A liberal community activist and union organizer with a progressive approach to crime has been elected as Chicago’s new mayor after votes were counted in the Windy City on Tuesday.
Cook County Commissioner Brandon Johnson, 47, was announced as the city’s new mayor after defeating fellow candidate Paul Fallas, 69, who had the backing of the Chicago police union, by nearly 13,000 votes.
Fallas has called on Johnson to concede the election, according to reports ABC Chicago’s Rob Elgas. “I am hopeful that better and brighter days are on the horizon,” Fallas told the fans after conceding.
Like many American cities, Chicago has seen an increase in violent crime during COVID-19 epidemic, hitting a 25-year high of 797 homicides in 2021, though the number was down last year and the city’s homicide rate is lower than other Midwestern cities, such as St. Louis.
During the campaign, Johnson advocated raising $80 million by taxing the wealthy. He also called for a freeze on real estate taxes. Fallas, who had strong support from the business community, said the tax plan would be disastrous for Chicago’s economy.
Hard-on-crime candidate Paul Fallas, 69, a former president of public schools in the Windy City and Philadelphia who ran unsuccessfully for mayor of Chicago in 2019, addresses his supporters on election night
Brandon Johnson, Cook County Commissioner and Chicago Teachers Union organizer, was announced as the new mayor of the Windy City Tuesday night.
Fallas supporters are watching the results coming in on Tuesday night
Fallas had called for more police on the city’s streets to tackle the crime epidemic that continues to flourish in the country’s third-largest city. Meanwhile, Johnson said he would invest in summer youth employment programs for at-risk youth and spend more on mental health treatment.
Johnson says he will promote 200 new detectives from the current pool of police officers. He also wants to strengthen police accountability.
On Day One, the winner will have a variety of other issues to address, including a struggling public school system, the city’s financial woes and the consequences of the COVID-19 pandemic that has closed down many businesses and offices.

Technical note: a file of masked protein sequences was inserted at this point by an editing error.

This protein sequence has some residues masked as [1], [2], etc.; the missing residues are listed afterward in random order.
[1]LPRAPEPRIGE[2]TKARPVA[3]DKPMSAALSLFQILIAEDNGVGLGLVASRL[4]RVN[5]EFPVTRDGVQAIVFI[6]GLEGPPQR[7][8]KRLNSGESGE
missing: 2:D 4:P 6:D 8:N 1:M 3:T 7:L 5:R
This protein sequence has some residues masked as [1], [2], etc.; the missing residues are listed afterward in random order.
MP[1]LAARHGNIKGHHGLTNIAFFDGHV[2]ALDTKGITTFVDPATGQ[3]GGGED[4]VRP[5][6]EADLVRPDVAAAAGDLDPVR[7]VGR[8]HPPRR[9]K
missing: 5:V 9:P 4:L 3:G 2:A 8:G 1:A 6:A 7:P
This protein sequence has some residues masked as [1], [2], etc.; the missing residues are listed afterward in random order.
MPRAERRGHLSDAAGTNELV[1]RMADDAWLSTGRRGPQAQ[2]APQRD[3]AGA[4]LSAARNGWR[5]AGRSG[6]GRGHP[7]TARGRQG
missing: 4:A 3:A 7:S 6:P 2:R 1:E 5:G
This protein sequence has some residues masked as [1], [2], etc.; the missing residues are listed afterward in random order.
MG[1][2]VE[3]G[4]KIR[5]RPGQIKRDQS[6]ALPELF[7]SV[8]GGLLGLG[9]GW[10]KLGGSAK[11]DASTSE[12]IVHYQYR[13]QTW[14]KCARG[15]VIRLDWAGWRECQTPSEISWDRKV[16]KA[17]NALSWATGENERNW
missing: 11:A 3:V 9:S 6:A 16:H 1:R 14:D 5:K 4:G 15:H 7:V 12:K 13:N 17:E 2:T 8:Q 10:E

The two faced off after incumbent Lori Lightfoot finished third out of nine candidates in the previous round when no one could cross the 50 percent line in the March election.
The Chicago race is technically nonpartisan, but each candidate identifies as a Democrat in the heavily left-leaning city.
Polls have shown that public safety is by far the top concern among residents of America’s third-largest city.
David Axelrod, chief strategist to former President Barack Obama, described the race between Fallas and Johnson as the battle between the “police fraternity candidate” and the “Chicago teachers union candidate.” Chicago Sun Times.
Axelrod called Fallas’ campaign “brilliant” and “disciplined” thanks to him being “crazy cocky” on the issue of violent crime.
(Johnson) is the candidate of the Chicago Teachers Union, and if elected, he will owe it to the Chicago Teachers Union. And Axelrod added in his interview… The question is, do you want a mayor who is entirely indebted to the union.
Fallas’ opponents sought to portray him as a Republican thanks to his endorsement from the city’s frontline police union.
Just last week, the same union hosted potential Republican presidential candidate Ron DeSantis at an event in Illinois, reports say. ABC Chicago.
“I completely agree with Governor Pritzker that there is simply no place in Chicago for a right-wing extremist like Ron DeSantis, and I am disappointed in the FOP leadership for inviting him to speak to officers,” Fallas said. .
Lightfoot had criticized him for welcoming support from the controversial police union leader, who defended the January 6 rebels at the Capitol and equated the mandate of Lightfoot’s vaccine for city workers to the Holocaust.
The 2023 campaign tested Democratic messaging about policing in the United States, three years after widespread protests in the wake of the police killing of George Floyd, and after months of Republicans seeking to attack Democrats on the issue in the 2022 midterm elections.